This radical series shows how Classical ideas and material have helped to shape the modern world. The interdisciplinary approach makes stimulating reading for all who welcome the challenge offered by new perspectives on Classical culture. Today we attribute a tragic quality to many things - works, experiences, values, events - but we forget how modern this idea is. This book traces the rise of the tragic idea from early Romanticism to late Modernism. Focusing on succinct, major statements, it maps one of the most absorbing philosophical conversations in modernity: the debate about the tragic meaning of life. This conversation has crossed geographical, linguistic, ideological and religious borders to bring thinkers together in an inquiry into the inner contradictions of liberty. While originally the tragic idea stood for the conflict of freedom and necessity, it gradually absorbed other irreconcilable dialectical collisions. It turned tragedy from a genre into a problem for ethics, aesthetics, criticism, classics, politics, anthropology and psychology, to name but a few. Scholars in these fields today will be fascinated to find human responsibility caught in the tragic web of modern dilemmas. Classicists in particular will be intrigued by the story of how, over the last two centuries, tragedy has acquired a second, parallel life away from the stage.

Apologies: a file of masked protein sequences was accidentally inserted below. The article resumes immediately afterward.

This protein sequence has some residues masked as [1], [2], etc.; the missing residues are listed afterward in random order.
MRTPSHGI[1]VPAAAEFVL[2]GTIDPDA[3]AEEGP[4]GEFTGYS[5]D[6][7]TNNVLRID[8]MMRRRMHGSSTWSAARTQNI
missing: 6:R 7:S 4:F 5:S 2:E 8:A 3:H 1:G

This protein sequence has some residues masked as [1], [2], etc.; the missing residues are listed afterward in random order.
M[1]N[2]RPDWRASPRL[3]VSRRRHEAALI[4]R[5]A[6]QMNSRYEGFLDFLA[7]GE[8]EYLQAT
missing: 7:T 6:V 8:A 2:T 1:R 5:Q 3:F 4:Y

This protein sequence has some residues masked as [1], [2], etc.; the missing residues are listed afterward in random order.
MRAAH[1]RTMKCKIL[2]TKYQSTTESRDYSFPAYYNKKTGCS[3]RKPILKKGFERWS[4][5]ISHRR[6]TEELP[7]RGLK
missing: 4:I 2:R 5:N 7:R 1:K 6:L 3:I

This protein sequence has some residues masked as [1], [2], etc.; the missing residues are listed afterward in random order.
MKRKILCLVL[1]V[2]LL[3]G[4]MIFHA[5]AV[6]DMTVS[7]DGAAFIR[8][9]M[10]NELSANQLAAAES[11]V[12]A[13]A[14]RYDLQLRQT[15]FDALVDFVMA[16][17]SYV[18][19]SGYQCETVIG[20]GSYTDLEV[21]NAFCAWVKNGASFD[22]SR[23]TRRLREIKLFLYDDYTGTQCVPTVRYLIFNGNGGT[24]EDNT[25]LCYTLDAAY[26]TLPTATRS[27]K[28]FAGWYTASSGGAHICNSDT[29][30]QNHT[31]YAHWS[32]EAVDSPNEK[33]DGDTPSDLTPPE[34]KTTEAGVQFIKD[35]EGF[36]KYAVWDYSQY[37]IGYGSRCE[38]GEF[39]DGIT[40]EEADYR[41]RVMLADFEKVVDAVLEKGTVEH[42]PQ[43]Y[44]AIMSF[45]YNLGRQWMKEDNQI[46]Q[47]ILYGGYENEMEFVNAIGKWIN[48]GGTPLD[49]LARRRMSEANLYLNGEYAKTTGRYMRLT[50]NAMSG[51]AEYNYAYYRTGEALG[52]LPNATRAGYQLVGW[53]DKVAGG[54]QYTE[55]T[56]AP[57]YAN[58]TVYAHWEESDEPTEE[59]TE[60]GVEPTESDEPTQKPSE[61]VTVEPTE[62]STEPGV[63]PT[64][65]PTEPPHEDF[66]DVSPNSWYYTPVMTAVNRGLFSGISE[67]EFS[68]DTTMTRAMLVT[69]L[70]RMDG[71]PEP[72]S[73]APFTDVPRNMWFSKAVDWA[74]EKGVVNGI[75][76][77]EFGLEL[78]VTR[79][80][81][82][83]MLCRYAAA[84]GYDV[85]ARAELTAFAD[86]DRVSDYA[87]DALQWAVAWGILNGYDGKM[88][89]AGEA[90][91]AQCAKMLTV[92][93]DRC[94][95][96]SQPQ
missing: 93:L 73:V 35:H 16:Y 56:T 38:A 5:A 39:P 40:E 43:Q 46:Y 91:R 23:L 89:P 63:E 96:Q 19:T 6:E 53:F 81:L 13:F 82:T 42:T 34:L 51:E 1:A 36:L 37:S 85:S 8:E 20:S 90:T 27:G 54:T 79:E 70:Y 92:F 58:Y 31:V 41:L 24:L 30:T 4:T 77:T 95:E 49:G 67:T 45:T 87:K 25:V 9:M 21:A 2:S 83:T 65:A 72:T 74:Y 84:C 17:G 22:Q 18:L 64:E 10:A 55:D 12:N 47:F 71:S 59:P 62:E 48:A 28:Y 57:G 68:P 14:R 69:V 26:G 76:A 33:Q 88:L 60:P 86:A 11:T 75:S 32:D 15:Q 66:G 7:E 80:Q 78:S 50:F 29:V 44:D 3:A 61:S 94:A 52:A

Publisher: Bloomsbury Publishing PLC
Number of pages: 160
Weight: 249 g
Dimensions: 234 x 156 x 12 mm
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